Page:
What are the Effects of the Alcohol on a Each Drug Class?

The effect of the alcohol on some drug classes are given below:

Sta-tins and Alcohol:

Sta-tins are cholesterol reducing drugs, e.g. Rosuvastatin.

Sta-tins and alcohol, each of these, are associated with a liver damage. Drinking a alcohol can also a raise cholesterol in a levels. Thus, consuming alcohol with a stations not a only increases in the risk of the liver damage, but also a reduces in the efficacy of the stations, in a reducing cholesterol in a level.

Antibiotics and Alcohol

Effects of the alcohol on a antibiotics vary with in the type of the antibiotic; for a example, in the antibiotic

Erythromycin may be increase alcohol absorption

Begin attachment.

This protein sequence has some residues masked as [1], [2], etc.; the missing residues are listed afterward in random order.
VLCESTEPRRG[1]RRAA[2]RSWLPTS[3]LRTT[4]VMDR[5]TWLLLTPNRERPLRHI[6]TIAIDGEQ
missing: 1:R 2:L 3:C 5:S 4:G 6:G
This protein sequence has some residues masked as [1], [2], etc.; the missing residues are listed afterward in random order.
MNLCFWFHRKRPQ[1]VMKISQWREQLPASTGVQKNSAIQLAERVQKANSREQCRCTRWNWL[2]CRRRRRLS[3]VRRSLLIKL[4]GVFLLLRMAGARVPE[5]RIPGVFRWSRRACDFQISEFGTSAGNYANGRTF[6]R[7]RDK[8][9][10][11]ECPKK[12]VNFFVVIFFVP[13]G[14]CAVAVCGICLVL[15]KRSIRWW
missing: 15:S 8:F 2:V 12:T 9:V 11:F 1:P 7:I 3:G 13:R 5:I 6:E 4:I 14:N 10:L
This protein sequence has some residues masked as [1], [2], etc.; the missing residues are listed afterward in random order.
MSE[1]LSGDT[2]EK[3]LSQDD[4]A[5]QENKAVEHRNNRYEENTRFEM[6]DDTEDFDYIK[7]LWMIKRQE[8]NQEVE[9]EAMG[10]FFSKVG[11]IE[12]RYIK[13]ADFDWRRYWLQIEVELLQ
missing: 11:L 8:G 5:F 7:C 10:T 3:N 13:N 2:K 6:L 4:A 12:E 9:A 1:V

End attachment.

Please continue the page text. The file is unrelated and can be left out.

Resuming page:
Anti-tuberculosis drug Wilsonian can cause liver damage

Metropolitan or Trinidadian may be a cause nausea, vomiting, flushing, headache and irregular heartbeat

Co-trimoxazole (also called Trimethoprim and Sulfamethoxazole) - Drinking large amounts of the alcohol with a co-trimoxazole can cause-to  a reaction similar to that seen with a Metronidazole or Trinidadian

Anti-depressants and Alcohol: Anti-depressants and alcohol exhibit different types of the interactions, depending on the type of  the anti-depressant being consumed.

Amitriptyline - Alcohol appears to the interfere with a first-pass metabolism of the amitriptyline in the liver, resulting in a increased Amitriptyline levels in a blood.

Non-narcotic pain medications and Alcohol: Several potential interactions exist between a alcohol and painkillers, which vary with in the type of  the pain killer; for a example,

Acetaminophen and the alcohol interaction leads to the increased risk of the acetaminophen-related toxic effects on the liver

Aspirin (Acetyl salicylic acid) and alcohol interaction leads to the stomach upset, bleeding and ulcers